- ResMed is seeing increased demand for its respiratory care products thanks to a recall by competitor Philips of its sleep apnea and ventilator machines. Earlier this year, Philips increased the recall to 5.2 million devices because of the foam used to dampen the sound from the machines, potentially exposing users to toxic chemicals.
- While ResMed still expects to see a $300 million to $350 million revenue boost for its 2022 fiscal year, the company is struggling to meet the demand as supply chain problems persist. "We have to be the No. 1 player and the No. 2 player by market share to cover the needs and we just simply, with supply chain shortages — particularly around electronic components and semiconductors — can't keep up with all the demand," CEO Mick Farrell told the virtual Citi Healthcare Conference on Wednesday.
- Farrell expects the situation to improve later this summer, in part because of some supply chain changes the company has made. Still, when Philips will return to the market is less certain. The Dutch conglomerate plans to finish its program to repair and replace the affected devices by the end of 2022, even though that may get pushed out into 2023.
ResMed posted a 12% revenue increase in its latest quarter, driven in part by the ongoing recall of Philips' CPAP and BiPAP machines. However, the amount of market share that ResMed can capture is limited by supply chain constraints. ResMed is expected to capture about 10% of market share from Philips as a result of the recall, according to a Feb. 14 note by Needham & Company analysts.
Philips announced the recall last June, which has since been expanded to more than 5 million devices. In its most recent earnings call, the company said it expects to take until December 2022 to finish repairing or replacing the affected devices. However, Needham analysts noted it could take until 2023 for Philips to re-enter the market.
"It’s a big impact on the doctors, the providers, the whole ecosystem," ResMed's Farrell said at the conference. "It's been really tough. I think the hardest hit in an event like this with five-plus million devices affected are the patients."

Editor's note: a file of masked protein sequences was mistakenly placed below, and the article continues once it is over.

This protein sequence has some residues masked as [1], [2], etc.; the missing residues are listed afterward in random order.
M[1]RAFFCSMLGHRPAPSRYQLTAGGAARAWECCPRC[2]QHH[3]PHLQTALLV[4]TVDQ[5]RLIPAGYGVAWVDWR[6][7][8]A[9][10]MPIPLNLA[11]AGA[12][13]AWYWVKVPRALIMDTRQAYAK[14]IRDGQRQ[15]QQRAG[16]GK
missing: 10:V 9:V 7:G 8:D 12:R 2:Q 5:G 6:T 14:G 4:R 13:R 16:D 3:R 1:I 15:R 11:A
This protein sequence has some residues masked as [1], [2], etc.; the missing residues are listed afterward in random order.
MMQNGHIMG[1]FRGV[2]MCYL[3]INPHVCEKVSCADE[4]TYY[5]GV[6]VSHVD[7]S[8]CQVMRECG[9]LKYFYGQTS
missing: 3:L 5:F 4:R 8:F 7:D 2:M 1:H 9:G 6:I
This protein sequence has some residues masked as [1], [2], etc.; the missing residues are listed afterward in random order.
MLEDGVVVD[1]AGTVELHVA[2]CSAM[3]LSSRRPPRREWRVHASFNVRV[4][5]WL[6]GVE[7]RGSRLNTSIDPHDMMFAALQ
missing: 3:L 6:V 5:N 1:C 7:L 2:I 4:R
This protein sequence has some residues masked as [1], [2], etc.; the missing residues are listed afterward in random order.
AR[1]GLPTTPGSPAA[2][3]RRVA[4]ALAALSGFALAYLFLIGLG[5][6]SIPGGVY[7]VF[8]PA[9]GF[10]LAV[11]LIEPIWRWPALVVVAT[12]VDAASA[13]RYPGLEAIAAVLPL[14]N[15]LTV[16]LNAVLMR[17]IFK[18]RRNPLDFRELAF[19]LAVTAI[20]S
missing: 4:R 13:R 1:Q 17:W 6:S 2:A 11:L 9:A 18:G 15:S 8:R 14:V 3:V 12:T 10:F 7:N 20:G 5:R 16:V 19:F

Needham analysts expect ResMed to capture as much market share as it can this year with its revenue growth slowing in 2023 as Philips re-emerges as a competitor in the space.
ResMed still is sticking to its forecast of bringing in an additional $300 million to $350 million in revenue as a result in its fiscal 2022 year, which ends in June. In the company’s fiscal first quarter, sleep and respiratory care revenue increased by $88 million, while it climbed by $60 million in the quarter ended in December.
The rest of that increase is expected to take place later this year as ResMed expects more components to free up in the second half of 2022. That’s because the company re-engineered its supply chains and its Airsense 10 devices and also has been "begging and pleading" its current suppliers for needed components. In 2021, the company also launched its Airsense 11 CPAP machine, which is expected to ramp up in the U.S.
"So all four of those [developments] give us confidence… that we can free up supply for June, September and December," Farrell said.
The CEO added that ResMed had walked through a number of scenarios where Philips makes a comeback as early as this fall or as late as March of 2023. However, Farrell didn't appear concerned about the prospect of a competitor returning, noting that ResMed has a 60% mask attach rate to Philips' devices, and that it would simply be better for patients.